So I am trying not to get too bent out of shape by the latest problem: once again pipes built into the walls are breaking down, destroying the wall which will need to be cut so pipes can be removed and replaced. Then the wall will have to be replastered and repainted. I just hope it can be done before a 60th birthday party I am having for a very dear friend in late Feb. If not, I guess we’ll just all have to avert our eyes from the ugliness in my living room.
Despite it all, I love my house, and we intend to say here as long as we can!
Saturday, January 9, 2010
My husband and I have traveled a lot but always as individual travelers. We wanted our freedom. We didn’t want to deal with some group leader telling us we had to get up at 6:00 a.m. to catch the tour bus, we didn’t want to follow somebody else’s itinerary—no, that’s not what travel is about.
Also over the years, we’ve developed our style of traveling—spending a lot of time hanging out in cafes, doing less per day but really savoring each experience. I always felt so sorry for those tourists herded through museums with maybe a few minutes before each painting before being marched back to the tour bus. No, we would never travel like that. And in addition to being free to do what we like, part of the fun was trying to figure out how to get from place to place, to navigate the public transport systems.
But now we are in our 60’s and we decided that for certain destinations maybe we should consider a group. We don’t need a group for Europe, but for a trip to Peru it might make sense. We’ve always wanted to see Macchu Picchu and decided it’s now or never. For people our age, the altitude might be a challenge; having the support of a group in case of altitude sickness might have its advantages. And, making all the arrangements ourselves would be much more expensive than the economies of scale we could get with a group.
A tour agency which specializes in older travelers was highly recommended by some of our friends, so we decided to take the plunge and book their "Real Affordable Peru Trip.” When I first mentioned to my husband that this was a company specializing in senior travelers, he said, “I don’t want to travel with a bunch of geezers!” I reminded him that we too were geezers and perhaps he wouldn’t want to have to keep up with twenty year olds.
Another challenge: my husband, who is something of a polymath, has a tendency to correct the tour leaders. Sometimes we've taken group visits to museums—usually when the only way you could visit was in a group. Correcting the tour leaders’ pronunciation/ information in a two hour one-shot museum visit was one thing, but this could get a little dicey if we’re traveling with the same group for a couple of weeks. So let’s hope he can keep this impulse under control.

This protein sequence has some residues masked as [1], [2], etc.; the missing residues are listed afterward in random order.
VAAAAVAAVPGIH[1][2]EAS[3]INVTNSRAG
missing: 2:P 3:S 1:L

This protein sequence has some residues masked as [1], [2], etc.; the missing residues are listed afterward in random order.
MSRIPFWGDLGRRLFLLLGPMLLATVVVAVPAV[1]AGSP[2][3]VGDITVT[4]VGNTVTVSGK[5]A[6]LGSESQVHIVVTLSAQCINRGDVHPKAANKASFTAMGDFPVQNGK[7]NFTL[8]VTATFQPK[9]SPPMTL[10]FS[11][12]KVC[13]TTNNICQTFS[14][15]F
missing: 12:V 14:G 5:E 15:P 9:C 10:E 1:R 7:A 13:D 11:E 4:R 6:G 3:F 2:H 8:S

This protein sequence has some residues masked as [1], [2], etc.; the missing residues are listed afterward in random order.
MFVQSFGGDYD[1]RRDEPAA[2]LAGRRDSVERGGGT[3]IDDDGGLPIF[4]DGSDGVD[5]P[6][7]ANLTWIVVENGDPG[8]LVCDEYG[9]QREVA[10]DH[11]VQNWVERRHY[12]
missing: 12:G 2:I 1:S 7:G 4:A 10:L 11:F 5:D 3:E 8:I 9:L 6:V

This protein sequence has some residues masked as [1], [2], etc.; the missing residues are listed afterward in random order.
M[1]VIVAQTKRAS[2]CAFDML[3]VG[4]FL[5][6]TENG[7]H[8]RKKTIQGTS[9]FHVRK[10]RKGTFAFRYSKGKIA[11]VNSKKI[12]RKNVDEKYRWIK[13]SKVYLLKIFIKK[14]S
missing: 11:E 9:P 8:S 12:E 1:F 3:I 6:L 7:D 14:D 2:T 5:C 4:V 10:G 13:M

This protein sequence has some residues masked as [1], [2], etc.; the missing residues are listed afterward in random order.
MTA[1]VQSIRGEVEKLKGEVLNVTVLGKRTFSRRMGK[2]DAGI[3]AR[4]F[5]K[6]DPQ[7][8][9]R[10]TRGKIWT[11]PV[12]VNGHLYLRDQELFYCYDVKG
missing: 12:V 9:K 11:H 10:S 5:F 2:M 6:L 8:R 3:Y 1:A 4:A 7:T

Anybody have any advice for two novices at group travel?
Sunday, January 3, 2010
I’ve never played the New Year’s resolution game, but this year I came to the conclusion that I need that kind of to-do list
I’ve never played the New Year’s resolution game, but this year I came to the conclusion that I need that kind of to-do list. One of the great rewards of retirement—all that unstructured time-- is also one of the great dangers.
My husband I have developed the delightful habit of having 2 hour breakfasts drinking tea, reading newspapers and trying to catching up on the ever-growing pile of unread periodicals. We really like print and resist getting all our info on line.
Much as I enjoy our 2 hour breakfasts, I must manage to get some work done each day. I’ve got to finish my history of second wave feminism in Philadelphia while I have (I think) full possession of my faculties. I’m sitting on a treasure trove of archival material that a graduate student in history would die for. I’ve promised those who gave me this material that I would tell their story.
A friend suggested that I commit to 15 minutes a day. Now at that rate I’ll never finish, but I am going to try for 2 hours a day. I’m keeping track of how much I’ve done each day. On Jan. 2, I managed to do one hour—-but then I was cleaning up after our NY’s party. Without that 2 hour resolution hanging over my head, I’m sure I wouldn’t have done any work on this project.
I decided to apply my friend’s a few minutes a day principle to my other resolutions:
1) Each day I will spend 30 minutes reading books/articles in Spanish. We booked a trip to Peru in early Spring, so I have an incentive to focus on Spanish. On Jan. 2, I actually managed 30 minutes.
2) Each day I will spend at least 20 minutes a day cleaning cabinets and emptying drawers filled with junk, tackling the dumping ground in our attic and the filth in our dungeon like basement. I didn’t manage to do this on Jan. 2 despite the modest 20 minute goal. This is going to be the tough one.
3) Each day I will swim or walk briskly for 30 minutes at least 3 times a week. If we are ever to manage Macchu Picchu, we need to be in better shape. No progress here on Jan 2.
Well, we’ll see if this keeps me more focused on how I’m spending my time.
If anyone has any suggestions, for sticking to one’s New Year’s resolutions, please share.